8 Trends For Better Events In 2012 by Gianfranco Chicco
There are more events than ever taking place, and 2011 has seen all kinds of them.
Trends: 1) Being Present 2) Audience Curation 3) Open Content 4) Better Networking 5) Better Storytelling & Coaching 6) Good SWAG On Sale, Bad SWAG Banned 7) Better Integrated Sponsors 8) Experience Design
Many are still playing it safe in an industry which is heavily influenced by outdated principles of the pre-internet era. Others, still few but growing, are challenging business as usual to create new kinds of experiences that attract media, crowds and businesses alike. During this year I've organized, spoke and attended several events in 8 different countries, big and small, including international conferences, seminars, meet-ups, gatherings and university lectures. This report presents the eight most relevant trends from those events that are shaping the industry for better and how you can use them in your own conference.
1) Being Present
Online before, online after. Face2Face during.
Technology has spread wildly throughout most of our professional and personal lives, and suddenly many of us realize we cannot be without checking email any given minute (and let's not mention Twitter and Facebook). While this is an unstoppable force, the best events I attended during 2011 were those that masterfully communicated online before and after, but kept the presence of technology during the event to a bare minimum or at least invisible. Online communications help you reach new audiences, stay in touch with your event's community, sell tickets, share interesting information, publish videos of what happened and tons of other useful things, all great things before and after people are able to physically gather. During the event they become a distraction from what is happening on stage, in the corridors, etc. The most innovative events are using ad hoc mobile apps less and less, and when they do, they limit them to the most useful features (e-ticket, program, speaker profiles, messaging between attendees and meeting scheduling). The key is to make more meaningful the action taking place at your event than the urge to check emails time after time. To do so you have to first realize that you're fighting against anxiety. A delegate will get nervous when she cannot connect to the internet to routinely check her email. So DO provide a great wireless internet connection, no excuses accepted.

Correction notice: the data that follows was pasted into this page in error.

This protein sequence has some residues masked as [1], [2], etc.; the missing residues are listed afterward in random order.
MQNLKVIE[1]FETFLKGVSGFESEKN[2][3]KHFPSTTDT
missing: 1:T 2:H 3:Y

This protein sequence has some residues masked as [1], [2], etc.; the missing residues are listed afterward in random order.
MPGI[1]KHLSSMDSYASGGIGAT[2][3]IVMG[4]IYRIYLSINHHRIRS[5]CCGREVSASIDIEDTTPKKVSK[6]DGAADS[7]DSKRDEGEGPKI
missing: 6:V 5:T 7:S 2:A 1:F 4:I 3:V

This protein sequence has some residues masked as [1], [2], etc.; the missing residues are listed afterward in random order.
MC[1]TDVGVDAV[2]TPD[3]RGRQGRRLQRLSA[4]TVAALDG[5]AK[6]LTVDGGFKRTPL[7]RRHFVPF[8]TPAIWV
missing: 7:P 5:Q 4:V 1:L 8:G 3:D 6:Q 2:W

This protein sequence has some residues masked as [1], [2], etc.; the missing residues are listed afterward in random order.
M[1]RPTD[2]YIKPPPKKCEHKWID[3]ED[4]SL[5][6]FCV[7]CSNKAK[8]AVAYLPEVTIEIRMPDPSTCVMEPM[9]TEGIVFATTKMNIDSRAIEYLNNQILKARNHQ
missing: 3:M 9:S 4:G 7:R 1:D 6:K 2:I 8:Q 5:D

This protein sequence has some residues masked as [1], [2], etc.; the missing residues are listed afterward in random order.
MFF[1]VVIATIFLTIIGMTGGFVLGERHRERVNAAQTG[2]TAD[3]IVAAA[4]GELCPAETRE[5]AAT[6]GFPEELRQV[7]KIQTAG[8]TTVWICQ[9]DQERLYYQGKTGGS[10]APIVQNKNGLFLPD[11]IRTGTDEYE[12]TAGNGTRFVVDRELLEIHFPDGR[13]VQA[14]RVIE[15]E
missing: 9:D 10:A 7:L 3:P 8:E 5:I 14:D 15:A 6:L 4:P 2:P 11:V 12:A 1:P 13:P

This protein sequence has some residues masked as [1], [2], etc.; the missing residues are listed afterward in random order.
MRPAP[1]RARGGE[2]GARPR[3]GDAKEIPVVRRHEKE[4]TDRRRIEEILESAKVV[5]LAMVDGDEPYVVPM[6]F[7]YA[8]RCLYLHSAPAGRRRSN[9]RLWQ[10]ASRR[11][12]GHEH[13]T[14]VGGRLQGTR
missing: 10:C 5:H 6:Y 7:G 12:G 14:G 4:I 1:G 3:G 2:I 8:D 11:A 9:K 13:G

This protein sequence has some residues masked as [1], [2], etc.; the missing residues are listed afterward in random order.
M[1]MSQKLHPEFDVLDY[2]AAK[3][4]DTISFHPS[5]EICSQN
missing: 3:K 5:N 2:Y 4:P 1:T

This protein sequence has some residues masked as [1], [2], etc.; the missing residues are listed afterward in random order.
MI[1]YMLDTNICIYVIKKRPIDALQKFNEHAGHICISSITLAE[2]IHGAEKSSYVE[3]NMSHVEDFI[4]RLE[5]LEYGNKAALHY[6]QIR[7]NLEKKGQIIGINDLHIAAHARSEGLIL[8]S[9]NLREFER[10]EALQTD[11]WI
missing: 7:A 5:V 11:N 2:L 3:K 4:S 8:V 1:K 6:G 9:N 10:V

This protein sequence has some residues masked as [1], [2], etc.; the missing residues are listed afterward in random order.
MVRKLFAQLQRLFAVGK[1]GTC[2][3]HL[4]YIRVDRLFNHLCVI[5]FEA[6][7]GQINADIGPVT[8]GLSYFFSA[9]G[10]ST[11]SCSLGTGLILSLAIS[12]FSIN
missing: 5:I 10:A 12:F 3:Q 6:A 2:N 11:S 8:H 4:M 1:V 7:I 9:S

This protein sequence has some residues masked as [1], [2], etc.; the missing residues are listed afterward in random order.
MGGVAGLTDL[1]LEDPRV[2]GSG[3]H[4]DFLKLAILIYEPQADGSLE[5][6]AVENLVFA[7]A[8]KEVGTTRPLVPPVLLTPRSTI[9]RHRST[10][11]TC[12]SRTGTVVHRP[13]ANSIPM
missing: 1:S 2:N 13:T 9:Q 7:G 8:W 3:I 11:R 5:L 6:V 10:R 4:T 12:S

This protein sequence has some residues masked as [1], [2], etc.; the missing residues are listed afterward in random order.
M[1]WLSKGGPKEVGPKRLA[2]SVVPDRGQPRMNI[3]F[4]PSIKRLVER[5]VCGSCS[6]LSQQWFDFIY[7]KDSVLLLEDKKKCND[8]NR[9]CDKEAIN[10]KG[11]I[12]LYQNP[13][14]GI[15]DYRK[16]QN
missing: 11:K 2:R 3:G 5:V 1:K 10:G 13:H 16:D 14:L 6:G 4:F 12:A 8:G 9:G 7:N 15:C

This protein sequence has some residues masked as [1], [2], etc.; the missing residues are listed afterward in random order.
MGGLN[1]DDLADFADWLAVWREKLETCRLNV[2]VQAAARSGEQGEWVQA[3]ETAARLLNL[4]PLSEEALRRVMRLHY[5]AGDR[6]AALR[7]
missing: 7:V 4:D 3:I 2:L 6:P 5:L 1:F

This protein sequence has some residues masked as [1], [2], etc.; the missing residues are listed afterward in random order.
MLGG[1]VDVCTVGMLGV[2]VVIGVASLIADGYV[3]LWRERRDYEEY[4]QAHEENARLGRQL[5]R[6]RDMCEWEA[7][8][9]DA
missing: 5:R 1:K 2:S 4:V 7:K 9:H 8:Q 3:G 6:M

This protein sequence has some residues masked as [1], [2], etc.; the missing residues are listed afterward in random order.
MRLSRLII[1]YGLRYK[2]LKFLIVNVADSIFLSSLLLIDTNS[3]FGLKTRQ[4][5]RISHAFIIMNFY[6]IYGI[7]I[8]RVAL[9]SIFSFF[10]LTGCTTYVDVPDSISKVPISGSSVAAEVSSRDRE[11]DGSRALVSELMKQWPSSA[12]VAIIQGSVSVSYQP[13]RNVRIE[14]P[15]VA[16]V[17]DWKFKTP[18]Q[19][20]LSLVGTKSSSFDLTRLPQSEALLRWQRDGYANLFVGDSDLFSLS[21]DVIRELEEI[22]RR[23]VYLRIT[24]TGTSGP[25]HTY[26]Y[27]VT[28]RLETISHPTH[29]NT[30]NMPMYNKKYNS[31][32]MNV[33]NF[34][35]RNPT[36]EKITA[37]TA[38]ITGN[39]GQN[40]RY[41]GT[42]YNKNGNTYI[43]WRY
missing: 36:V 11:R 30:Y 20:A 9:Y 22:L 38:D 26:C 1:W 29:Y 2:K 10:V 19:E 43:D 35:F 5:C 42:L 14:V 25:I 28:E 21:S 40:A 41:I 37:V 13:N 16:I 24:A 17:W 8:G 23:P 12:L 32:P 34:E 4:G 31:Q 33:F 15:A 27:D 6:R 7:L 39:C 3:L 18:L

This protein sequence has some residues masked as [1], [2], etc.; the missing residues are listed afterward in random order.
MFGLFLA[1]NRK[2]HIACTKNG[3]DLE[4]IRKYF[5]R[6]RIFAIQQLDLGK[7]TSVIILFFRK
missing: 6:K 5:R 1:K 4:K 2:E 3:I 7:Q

Action Points Become intransigent with boring presentations, which are the biggest time waster at your conference anyway [see trend n.5]. Create appropriate spaces for people to work, with charging points for laptops/tablets/phones, tables, comfortable chairs, and a tranquil enough area for conference calls Eliminate unnecessary distractions. Tech events pioneered the use of a "backchannel" or “Twitter Wall” (a projection of tweets connected to a particular hashtag) and have also been the first to remove them from the conference room. It's distracting for the audience and the speaker, who moreover can not take part in it if she's delivering a presentation on stage. Besides, anyone can have their own backchannel in his/her mobile or tablet by just tracking the hashtag on the preferred Twitter app Active participation. Workshops, intense Q&A sessions (at least 50% of the length of a presentation and not just a few minutes at the end), participatory formats (like Barcamps, where audience and speakers have interchangeable roles) and fast paced presentations (like Pecha Kucha or Ignite) make people more active and makes being present more valuable Involve more senses. There is a visual overload and strong competition for attention but innovative events are stimulating the five senses of the audience in a more holistic way, increasing the emotional relationship with it. Mixing different kinds of content and how it's delivered not only makes for a better experience but also keeps people alert and interest